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Exploiting SCRaMbLE to increase fatty acid synthesis in yeast

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thesis
posted on 28.03.2022, 22:01 by Thomas Robert Collier
Fatty acids (FAs) and lipids produced in yeast could provide an alternative source for consumable oils in the future. In this work, four recombinant yeast strains were developed using The SCRaMbLEing technology (Synthetic Chromosome Recombination and Modification by Lox-P Mediated Evolution) developed in the global Yeast 2.0 project aiming to build a completely synthetic Saccharomyces cerevisiae. The genes: ACC1 (acetyl-CoA carboxylase 1), ACS1 (acetyl-CoA synthetase), FAS1 (fatty acid synthase 1) and FAS2 (fatty acid synthase 2) enclosed by loxP sites were overexpressed in a semi-synthetic yeast strain equipped with a synthetic chromosome 14 containing about 260 Lox-P sites to enable SCRaMbLE. The lipid stain Nile red stain for neutral lipids was successfully used in conjunction with flow cytometry to develop a high through put screening protocol for yeast strains with increased FA content. The FA profiles of the SCRaMbLEd strains Syn-sXIV,Syn-sACC1, and Syns-FAS2 were then analysed by gas chromatography mass spectrometry and an increase in C16:0, C16:1, C18:0 and C18:1 FA content was detected in strains expressing ACC1, and FAS2.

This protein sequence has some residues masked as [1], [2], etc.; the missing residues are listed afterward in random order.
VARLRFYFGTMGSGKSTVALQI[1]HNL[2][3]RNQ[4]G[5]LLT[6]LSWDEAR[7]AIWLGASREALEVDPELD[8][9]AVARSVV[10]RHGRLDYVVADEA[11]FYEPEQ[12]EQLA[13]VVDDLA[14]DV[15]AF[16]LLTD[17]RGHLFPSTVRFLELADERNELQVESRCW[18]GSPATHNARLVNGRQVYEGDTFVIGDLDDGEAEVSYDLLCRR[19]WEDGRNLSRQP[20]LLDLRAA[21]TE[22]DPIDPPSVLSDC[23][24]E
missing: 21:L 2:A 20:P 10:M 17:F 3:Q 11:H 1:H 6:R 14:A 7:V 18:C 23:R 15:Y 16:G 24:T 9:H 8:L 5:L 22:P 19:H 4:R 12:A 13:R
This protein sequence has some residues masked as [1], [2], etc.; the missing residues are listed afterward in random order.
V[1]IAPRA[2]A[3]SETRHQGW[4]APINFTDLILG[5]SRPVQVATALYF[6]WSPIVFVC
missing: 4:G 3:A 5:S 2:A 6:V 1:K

History

Table of Contents

Chapter 1. Introduction -- Chapter 2. Materials and methods -- Chapter 3. Results and discussion -- Chapter 4. Conclusion -- References.

Notes

Bibliography: pages 50-54 Empirical thesis.

Awarding Institution

Macquarie University

Degree Type

Thesis MRes

Degree

MRes, Macquarie University, Faculty of Science and Engineering, Department of Molecular Sciences

Department, Centre or School

Department of Molecular Sciences

Year of Award

2018

Principal Supervisor

Helena Nevalainen

Additional Supervisor 1

Hugh Douglas Goold

Additional Supervisor 2

Angela Sun

Rights

Copyright Thomas Robert Collier 2018. Copyright disclaimer: http://mq.edu.au/library/copyright

Language

English

Extent

1 online resource (54 pages) diagrams, graphs

Former Identifiers

mq:71032 http://hdl.handle.net/1959.14/1270155